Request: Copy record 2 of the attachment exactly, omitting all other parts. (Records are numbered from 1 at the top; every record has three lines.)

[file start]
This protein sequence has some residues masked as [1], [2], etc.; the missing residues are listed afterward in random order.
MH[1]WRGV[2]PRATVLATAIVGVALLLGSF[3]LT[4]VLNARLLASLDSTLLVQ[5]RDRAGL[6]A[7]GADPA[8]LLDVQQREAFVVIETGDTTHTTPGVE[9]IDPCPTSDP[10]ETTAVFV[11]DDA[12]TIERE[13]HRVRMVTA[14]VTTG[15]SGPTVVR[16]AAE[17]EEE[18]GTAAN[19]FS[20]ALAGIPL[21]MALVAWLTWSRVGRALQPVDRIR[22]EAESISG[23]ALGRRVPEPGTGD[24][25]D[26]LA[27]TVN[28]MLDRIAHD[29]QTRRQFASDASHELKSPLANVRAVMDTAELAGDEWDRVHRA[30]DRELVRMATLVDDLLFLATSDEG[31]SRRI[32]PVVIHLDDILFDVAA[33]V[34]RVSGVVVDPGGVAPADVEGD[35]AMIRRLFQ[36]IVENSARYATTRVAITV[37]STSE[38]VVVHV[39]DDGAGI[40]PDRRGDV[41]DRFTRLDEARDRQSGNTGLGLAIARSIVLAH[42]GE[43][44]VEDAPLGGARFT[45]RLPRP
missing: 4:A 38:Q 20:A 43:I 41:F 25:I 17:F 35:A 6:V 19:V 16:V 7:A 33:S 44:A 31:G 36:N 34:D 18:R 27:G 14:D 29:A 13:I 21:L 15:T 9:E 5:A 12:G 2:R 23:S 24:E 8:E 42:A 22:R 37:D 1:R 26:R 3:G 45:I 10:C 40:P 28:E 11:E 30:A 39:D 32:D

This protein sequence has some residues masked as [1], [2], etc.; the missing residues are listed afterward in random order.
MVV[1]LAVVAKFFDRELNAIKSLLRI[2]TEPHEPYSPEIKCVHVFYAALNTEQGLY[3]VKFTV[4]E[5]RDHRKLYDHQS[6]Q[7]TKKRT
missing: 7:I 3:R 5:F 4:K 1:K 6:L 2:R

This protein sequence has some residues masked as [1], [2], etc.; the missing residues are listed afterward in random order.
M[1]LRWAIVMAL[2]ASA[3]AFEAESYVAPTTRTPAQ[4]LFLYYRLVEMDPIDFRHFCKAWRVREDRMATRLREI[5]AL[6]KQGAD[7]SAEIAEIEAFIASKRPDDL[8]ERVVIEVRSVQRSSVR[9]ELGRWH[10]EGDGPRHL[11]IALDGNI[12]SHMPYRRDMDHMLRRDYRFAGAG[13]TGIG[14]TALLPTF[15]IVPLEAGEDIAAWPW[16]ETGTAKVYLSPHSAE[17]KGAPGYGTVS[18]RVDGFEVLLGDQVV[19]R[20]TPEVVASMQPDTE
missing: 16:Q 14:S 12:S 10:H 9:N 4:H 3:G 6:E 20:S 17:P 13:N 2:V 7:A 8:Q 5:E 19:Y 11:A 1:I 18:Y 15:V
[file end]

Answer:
This protein sequence has some residues masked as [1], [2], etc.; the missing residues are listed afterward in random order.
MVV[1]LAVVAKFFDRELNAIKSLLRI[2]TEPHEPYSPEIKCVHVFYAALNTEQGLY[3]VKFTV[4]E[5]RDHRKLYDHQS[6]Q[7]TKKRT
missing: 7:I 3:R 5:F 4:K 1:K 6:L 2:R